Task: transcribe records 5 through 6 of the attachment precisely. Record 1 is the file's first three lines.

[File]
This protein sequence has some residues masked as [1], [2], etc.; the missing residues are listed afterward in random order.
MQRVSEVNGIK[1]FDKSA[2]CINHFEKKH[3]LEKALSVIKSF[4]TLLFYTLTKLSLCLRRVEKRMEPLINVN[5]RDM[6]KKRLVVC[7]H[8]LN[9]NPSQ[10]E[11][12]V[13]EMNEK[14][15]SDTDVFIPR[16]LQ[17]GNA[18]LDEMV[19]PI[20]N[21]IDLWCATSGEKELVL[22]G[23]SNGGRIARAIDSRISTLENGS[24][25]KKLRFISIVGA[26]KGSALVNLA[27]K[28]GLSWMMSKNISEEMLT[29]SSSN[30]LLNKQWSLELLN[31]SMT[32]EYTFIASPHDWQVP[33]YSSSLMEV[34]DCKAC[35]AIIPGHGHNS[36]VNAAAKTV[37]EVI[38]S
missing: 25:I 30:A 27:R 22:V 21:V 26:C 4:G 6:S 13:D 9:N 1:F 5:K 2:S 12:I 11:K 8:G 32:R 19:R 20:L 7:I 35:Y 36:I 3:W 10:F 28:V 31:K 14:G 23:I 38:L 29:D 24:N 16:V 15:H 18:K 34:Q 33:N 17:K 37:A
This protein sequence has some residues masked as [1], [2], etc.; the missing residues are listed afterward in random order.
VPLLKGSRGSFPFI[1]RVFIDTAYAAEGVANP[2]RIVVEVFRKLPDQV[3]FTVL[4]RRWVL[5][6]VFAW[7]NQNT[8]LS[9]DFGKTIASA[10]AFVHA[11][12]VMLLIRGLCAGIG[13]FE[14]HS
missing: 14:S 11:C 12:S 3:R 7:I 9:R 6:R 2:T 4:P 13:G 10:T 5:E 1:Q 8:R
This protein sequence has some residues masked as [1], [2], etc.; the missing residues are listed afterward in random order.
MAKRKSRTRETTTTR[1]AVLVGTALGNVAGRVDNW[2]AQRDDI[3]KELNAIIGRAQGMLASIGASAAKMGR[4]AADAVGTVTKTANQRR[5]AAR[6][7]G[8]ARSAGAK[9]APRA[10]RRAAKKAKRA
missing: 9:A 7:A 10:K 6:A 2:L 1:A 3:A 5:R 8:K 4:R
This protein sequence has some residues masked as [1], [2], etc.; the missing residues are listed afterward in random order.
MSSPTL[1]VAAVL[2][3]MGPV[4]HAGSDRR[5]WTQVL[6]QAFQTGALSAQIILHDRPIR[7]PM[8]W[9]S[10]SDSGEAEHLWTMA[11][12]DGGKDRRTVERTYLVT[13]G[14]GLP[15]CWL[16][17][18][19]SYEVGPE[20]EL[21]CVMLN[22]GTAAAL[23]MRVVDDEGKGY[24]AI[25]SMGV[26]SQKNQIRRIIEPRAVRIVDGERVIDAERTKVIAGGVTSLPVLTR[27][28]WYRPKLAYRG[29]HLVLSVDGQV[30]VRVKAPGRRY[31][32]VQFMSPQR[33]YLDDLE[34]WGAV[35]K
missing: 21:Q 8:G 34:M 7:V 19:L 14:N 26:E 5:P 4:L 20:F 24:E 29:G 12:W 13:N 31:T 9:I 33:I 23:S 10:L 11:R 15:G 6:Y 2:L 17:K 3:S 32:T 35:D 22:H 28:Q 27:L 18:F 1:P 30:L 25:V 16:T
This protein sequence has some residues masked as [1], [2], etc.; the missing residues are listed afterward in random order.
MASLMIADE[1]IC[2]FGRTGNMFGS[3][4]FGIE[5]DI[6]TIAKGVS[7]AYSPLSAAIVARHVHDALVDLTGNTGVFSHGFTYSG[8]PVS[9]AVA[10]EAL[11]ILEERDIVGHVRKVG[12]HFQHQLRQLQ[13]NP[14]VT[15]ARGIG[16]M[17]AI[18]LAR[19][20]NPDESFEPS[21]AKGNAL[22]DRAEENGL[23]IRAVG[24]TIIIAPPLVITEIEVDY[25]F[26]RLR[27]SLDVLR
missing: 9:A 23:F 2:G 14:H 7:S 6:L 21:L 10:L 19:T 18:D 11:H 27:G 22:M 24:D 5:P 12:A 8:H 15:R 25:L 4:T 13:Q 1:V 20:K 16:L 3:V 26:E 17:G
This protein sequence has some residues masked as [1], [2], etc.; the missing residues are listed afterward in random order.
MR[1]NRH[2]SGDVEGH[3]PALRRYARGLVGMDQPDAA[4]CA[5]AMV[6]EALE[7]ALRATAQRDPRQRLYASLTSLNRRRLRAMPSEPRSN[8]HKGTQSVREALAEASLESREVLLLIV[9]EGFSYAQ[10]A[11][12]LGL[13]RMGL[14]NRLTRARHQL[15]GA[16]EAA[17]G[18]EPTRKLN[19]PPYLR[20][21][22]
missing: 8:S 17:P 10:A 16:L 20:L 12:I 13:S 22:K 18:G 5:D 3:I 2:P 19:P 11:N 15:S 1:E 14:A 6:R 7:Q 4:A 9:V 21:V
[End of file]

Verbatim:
This protein sequence has some residues masked as [1], [2], etc.; the missing residues are listed afterward in random order.
MASLMIADE[1]IC[2]FGRTGNMFGS[3][4]FGIE[5]DI[6]TIAKGVS[7]AYSPLSAAIVARHVHDALVDLTGNTGVFSHGFTYSG[8]PVS[9]AVA[10]EAL[11]ILEERDIVGHVRKVG[12]HFQHQLRQLQ[13]NP[14]VT[15]ARGIG[16]M[17]AI[18]LAR[19][20]NPDESFEPS[21]AKGNAL[22]DRAEENGL[23]IRAVG[24]TIIIAPPLVITEIEVDY[25]F[26]RLR[27]SLDVLR
missing: 9:A 23:F 2:G 14:H 7:S 6:L 21:L 10:L 19:T 18:D 11:H 27:G 22:M 24:D 5:P 12:A 8:H 15:R 25:L 4:T 13:Q 1:V 20:K 16:L 3:V 26:E 17:G
This protein sequence has some residues masked as [1], [2], etc.; the missing residues are listed afterward in random order.
MR[1]NRH[2]SGDVEGH[3]PALRRYARGLVGMDQPDAA[4]CA[5]AMV[6]EALE[7]ALRATAQRDPRQRLYASLTSLNRRRLRAMPSEPRSN[8]HKGTQSVREALAEASLESREVLLLIV[9]EGFSYAQ[10]A[11][12]LGL[13]RMGL[14]NRLTRARHQL[15]GA[16]EAA[17]G[18]EPTRKLN[19]PPYLR[20][21][22]
missing: 8:S 17:P 10:A 16:L 20:L 12:I 13:S 22:K 18:G 5:D 3:I 2:P 19:P 11:N 15:S 1:E 14:A 6:R 7:Q 4:A 9:V 21:V